Politically, the biggest factor is the weakness of the centre left in England. The Lib­eral Democrats are still recovering from catastrophic defeat. They are spirited and their pro-Europeanism has the merit of authenticity. Yet they cannot lead a liberal fightback on their own. It is Labour’s death spiral that truly enfeebles progressive Britain. The party is divided on Europe once again, but this time it is a paltry kind of division: electoral, not principled or ideological. Its MPs face in different directions depending on which parts of the country they represent.

The Conservatives’ electoral supremacy appears assured, in large part because it is unassailable among the crucial voting bloc of older voters, for whom Theresa May’s conservatism of unfussy solidity and ordered hierarchy is tailor-made. The grass-roots social movement of the left that was supposed to arrive in Jeremy Corbyn’s wake has not shown up. Infighting aside, Corbynism is invisible now. It has no secrets to conceal.

Without strong parliamentary leadership and clearer direction from Labour, a broad-based challenge to hard Brexit will remain out of reach in the near future. Absent a parliamentary bloc capable of uniting Labour MPs with Scottish Nationalists, Liberal Democrats and Remain Conservatives, the terms of Brexit will remain an internal argument in the Conservative Party, communicated in WhatsApp groups of Eurosceptic MPs. The political dynamics will only change once the real negotiations start, after France and Germany have new governments and the economic reality of what Brexit means start to bite.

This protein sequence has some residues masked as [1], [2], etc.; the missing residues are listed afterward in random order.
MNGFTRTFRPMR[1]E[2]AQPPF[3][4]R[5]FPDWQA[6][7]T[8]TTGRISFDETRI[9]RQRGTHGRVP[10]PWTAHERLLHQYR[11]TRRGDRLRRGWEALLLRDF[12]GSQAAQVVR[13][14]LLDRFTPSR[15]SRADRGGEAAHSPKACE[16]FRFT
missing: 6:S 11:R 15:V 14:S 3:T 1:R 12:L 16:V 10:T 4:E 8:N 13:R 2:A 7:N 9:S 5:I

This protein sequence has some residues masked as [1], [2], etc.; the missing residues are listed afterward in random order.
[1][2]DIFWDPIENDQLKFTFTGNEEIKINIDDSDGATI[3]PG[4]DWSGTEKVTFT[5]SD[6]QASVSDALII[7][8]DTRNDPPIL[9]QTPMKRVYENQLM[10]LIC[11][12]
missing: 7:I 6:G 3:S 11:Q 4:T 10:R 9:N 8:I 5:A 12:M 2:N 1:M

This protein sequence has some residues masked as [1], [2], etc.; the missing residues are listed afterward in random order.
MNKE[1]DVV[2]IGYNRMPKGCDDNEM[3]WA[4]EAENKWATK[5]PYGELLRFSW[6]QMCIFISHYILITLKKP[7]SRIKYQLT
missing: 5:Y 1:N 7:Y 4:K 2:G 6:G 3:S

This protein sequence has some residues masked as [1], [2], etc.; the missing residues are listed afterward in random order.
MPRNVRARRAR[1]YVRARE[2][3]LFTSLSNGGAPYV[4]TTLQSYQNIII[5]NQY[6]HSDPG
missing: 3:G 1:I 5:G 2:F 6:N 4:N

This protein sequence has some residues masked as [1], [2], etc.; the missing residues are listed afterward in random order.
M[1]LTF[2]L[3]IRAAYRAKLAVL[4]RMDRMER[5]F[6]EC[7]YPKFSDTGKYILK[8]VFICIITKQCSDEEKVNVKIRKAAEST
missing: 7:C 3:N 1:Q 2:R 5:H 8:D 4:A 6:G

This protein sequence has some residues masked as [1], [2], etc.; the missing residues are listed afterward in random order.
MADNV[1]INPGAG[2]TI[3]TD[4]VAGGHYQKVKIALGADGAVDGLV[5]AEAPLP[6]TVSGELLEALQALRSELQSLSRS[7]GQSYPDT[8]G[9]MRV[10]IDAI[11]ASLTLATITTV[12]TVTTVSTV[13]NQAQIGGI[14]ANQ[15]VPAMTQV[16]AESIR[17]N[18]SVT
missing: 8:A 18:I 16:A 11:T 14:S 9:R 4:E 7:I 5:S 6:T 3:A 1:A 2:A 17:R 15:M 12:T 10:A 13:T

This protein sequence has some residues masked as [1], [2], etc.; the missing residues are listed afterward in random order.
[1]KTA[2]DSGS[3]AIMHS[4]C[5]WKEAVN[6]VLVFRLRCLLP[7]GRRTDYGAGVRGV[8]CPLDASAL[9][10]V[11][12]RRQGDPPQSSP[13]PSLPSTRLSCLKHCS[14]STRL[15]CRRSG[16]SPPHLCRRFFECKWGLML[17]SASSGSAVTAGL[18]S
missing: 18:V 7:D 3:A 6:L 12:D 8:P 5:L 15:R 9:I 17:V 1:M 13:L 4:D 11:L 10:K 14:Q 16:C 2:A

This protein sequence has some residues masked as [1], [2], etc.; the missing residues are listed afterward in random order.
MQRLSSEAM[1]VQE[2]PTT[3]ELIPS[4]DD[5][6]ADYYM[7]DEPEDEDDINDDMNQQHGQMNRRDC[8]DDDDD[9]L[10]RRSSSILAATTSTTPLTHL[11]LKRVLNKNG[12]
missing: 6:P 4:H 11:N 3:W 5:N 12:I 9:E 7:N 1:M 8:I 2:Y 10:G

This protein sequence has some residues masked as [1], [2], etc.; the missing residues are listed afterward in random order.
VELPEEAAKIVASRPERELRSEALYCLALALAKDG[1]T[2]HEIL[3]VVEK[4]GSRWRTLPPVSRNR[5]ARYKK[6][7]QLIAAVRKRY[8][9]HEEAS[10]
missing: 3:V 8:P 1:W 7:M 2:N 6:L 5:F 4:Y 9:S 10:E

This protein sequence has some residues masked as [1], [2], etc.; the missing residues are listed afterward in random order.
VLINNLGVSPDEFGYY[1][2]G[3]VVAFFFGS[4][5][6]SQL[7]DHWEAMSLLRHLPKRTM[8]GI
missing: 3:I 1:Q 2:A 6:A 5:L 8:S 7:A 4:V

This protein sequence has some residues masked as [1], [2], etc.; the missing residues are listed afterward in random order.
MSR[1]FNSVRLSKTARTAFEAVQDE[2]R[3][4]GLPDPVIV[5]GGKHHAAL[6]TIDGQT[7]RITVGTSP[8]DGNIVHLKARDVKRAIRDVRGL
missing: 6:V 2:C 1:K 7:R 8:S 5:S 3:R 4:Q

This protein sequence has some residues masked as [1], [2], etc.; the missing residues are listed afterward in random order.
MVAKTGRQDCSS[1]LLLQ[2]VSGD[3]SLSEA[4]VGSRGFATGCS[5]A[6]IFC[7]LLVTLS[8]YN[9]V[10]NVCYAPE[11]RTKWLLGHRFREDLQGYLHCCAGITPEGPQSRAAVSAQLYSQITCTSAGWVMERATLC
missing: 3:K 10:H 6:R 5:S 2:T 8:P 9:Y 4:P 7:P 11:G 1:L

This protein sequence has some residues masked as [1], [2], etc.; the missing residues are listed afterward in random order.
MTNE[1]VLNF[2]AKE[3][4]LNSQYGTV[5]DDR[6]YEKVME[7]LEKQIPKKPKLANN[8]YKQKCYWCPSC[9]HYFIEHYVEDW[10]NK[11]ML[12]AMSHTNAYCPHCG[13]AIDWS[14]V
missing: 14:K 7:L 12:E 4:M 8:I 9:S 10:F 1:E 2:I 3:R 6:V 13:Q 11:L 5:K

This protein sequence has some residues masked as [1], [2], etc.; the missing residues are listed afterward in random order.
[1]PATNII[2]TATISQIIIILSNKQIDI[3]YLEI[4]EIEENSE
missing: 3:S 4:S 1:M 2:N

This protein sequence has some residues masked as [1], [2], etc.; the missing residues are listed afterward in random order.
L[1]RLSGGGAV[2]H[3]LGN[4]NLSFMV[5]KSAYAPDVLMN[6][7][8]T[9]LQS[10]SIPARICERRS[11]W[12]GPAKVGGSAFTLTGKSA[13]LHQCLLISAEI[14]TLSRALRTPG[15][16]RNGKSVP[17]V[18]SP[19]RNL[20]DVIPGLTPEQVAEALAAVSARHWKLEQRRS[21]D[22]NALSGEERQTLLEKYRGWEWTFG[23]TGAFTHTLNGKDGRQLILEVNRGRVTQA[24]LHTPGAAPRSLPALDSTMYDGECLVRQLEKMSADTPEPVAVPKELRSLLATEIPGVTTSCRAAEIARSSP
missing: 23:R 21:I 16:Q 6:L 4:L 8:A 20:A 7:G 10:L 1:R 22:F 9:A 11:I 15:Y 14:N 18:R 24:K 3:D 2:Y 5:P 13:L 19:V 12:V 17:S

But whether Brexit is hard, soft or reversible, the UK will not be hammered back into unitary shape by an intransigent Conservative unionism. That is a statecraft that preferred suppression to accommodation over Irish Home Rule, and it will fail now, as it did then.

The UK needs a new, quasi-federal settlement, involving not just greater devolution to Scotland and Wales and significant flexibility for Northern Ireland but national recognition for England and decentralisation of power to English cities and counties, rather than a technocratic, ahistorical regionalism. Elections in May will produce a new crop of English city and county mayors. They need to give voice to a progressive Englishness and help rebalance the Brexit debate.

At root, the problem facing progressive parties across Europe is how to unite the new middle class of sociocultural professionals with working-class voters and sections of the private-sector middle class. The challenge is unusually tough in the UK, where social class and age inequalities in voter turnout are pronounced. There are small signs of revival in Europe. Portugal has shown that a coalition of the broad left can govern successfully, while contesting eurozone austerity. Under the leadership of Martin Schulz, the SPD is mounting a strong challenge to Merkel’s hegemony in Germany. Meanwhile, Emmanuel Macron may succeed in rousing a centrist liberalism in France.